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Marie Shields
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Wired world

Right now, you’d think electronic health records would be the last things on anyone’s mind. A raging pandemic of swine flu, rock icons dying in mysterious circumstances amid rumors of prescription drug abuse, hospital-acquired infections still causing serious problems – there are so many other health-related stories dominating the headlines. And yet EHRs remain top of the agenda, and rightfully so.
07 Oct 2009

Hospital viruses - What are you at risk of?

Jodie Humphries

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Hospitals are placed to get better, not get ill. But hospital viruses are a very real problem and, according to a cross-party group of MPs, the UK government has now taken its "eye off the ball" on hospital infections other than MRSA and Clostridium difficile.

The Public Accounts Committee said setting targets in England for the two infections had led to a fall in cases. But despite this, they warned that other bugs - such as E.coli - were becoming more common, calling for better surveillance to curb the problem.

More than 300,000 patients in England catch an infection linked to their healthcare while in hospital each year. To treat, these infections cost the NHS more than one billion pounds a year, according to the report.

The Department of Health said it was already looking into the issue. A spokesman said to the BBC, "We recognise that surveillance of other infections could be improved."

In England, MRSA rates are now a quarter of what they were at their peak in 2004, while C. difficile rates have fallen by nearly a third in the past year, following the introduction of targets.

But the MPs said these only accounted for about a fifth of the total number of all infections seen in hospital.

While MRSA is the most high-profile bloodstream infection, E. coli is much more common and has actually increased by a third in the past four years, the report said.

Possible hospital viruses

Methicillin-resistant Staphylococcus aureus (MRSA) is a bacterium responsible for several difficult to treat infections in hospitals. In hospitals, patients with open wounds, invasive devices, and weakened immune systems are at greater risk for infection than the general public. Hospital staff who do not follow proper sanitary procedures may transfer bacteria from patient to patient.

Clostriduim difficile is a bacterium which can be found in low numbers in the intestine of a small proportion (less than five percent) of the healthy adult population. Normally the 'good' bacteria in the intestine stop it causing any illness. When antibiotics are given to a patient with C.difficile in the intestine, the 'good' bacteria may be damaged, and this may allow C. difficile to produce an inflamed intestine (colitis) producing diarrhoea, or sometimes more serious symptoms. The bacterium produces two toxins, which are responsible for the diarrhoea and which damage the cells lining the intestine.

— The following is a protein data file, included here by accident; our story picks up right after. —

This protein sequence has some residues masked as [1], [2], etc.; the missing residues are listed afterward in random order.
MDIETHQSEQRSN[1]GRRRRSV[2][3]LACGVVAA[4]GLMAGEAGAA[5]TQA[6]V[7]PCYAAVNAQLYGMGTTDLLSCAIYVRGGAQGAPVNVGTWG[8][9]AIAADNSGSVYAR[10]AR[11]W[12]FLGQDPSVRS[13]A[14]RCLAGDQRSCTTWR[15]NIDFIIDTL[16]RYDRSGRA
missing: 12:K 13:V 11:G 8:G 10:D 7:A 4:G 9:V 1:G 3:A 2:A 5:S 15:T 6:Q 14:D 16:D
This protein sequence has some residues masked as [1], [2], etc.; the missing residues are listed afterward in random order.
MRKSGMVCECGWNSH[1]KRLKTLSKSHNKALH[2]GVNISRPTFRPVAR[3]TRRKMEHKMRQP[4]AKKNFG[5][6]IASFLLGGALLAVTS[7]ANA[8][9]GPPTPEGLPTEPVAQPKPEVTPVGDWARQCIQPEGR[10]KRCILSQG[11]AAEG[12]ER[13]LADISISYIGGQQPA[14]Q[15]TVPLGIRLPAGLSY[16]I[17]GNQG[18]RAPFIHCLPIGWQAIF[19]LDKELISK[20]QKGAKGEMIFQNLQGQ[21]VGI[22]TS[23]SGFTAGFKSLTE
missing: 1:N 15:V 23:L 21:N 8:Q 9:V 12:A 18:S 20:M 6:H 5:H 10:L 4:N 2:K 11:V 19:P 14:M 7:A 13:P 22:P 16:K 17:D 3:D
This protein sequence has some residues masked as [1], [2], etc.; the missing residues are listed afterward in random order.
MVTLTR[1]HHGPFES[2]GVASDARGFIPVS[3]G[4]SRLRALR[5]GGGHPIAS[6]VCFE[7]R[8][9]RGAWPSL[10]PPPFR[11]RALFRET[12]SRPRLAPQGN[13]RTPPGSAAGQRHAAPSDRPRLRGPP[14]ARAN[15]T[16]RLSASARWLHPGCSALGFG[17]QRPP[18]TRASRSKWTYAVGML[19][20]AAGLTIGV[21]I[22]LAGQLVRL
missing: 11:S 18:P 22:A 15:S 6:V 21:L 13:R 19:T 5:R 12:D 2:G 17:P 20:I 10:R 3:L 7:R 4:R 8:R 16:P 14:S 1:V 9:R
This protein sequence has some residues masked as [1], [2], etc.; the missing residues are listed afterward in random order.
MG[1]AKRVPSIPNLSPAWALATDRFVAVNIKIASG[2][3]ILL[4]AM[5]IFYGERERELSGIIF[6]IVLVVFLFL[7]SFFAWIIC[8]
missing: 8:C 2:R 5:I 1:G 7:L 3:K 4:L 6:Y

Escherichia coli (E. coli) is a species of bacterium which is found in the intestines of animals and humans, of which there are many different types. Some live in the intestine harmlessly, but other can cause a variety of diseases, including cystitis, meningitis and diarrhoea. The bacterium is found infaeces and can survive in the environment. It is usually transferred to humans by ingesting contaminated water, or contaminated food, such as meat, which has not been cooked properly.

E. coli O157 is a particularly nasty strain which symptoms can range from mild diarrhoea to haemorrhagic colitis - a combination of severe abdominal cramps and blood in the stools.

Pneumonia is an inflammatory illness of the lung, which can be caused by microorganisms, irritants and unknown causes. Hospital-acquired pneumonia, also callednosocomial pneumonia, is pneumonia acquired during or after hospitalization for another illness or procedure with onset at least 72 hours after admission.

Hospitalised patients may have many risk factors for pneumonia, including mechanical ventilation, prolonged malnutrition, underlying heart and lung diseases, decreased amounts of stomach acid, and immune disturbances.

Infection Control measures

Infection control measures, such as wearing gloves when caring for patients. In addition, washing with soap and water will eliminate the spores from contaminated hands, but alcohol-based hand rubs are ineffective.

Visitors to patients with MRSA infections are advised to follow hospital isolation protocol by using gloves, gowns, and masks when indicated. Visitors, including healthcare providers, who do not follow such protocols are capable of spreading the bacteria to areas such as cafeterias, bathrooms, elevators, or various other services.

The report

As well as mentioning the other above hospital viruses, it also highlighted surgical site infections, which were twice as common as bloodstream infections, and respiratory and urinary tract infections, which were three times as common.

Committee chairman Edward Leigh said this report was the third time the committee had warned about the threat of other infections, adding it was "disappointing" the issue had yet to be addressed.

"The government has taken its eye off the ball regarding all other healthcare associated infections - which actually constitute most by far of all infections."

The report suggested hospitals start reporting all types of infection and that they look to curb the use of antibiotics.

While the report praised the NHS for reducing cases of MRSA and C. difficile, the report said health chiefs need to get a "better grip" on the other infections. Health authorities still do not collect data on 80 percent of those other infections.

 


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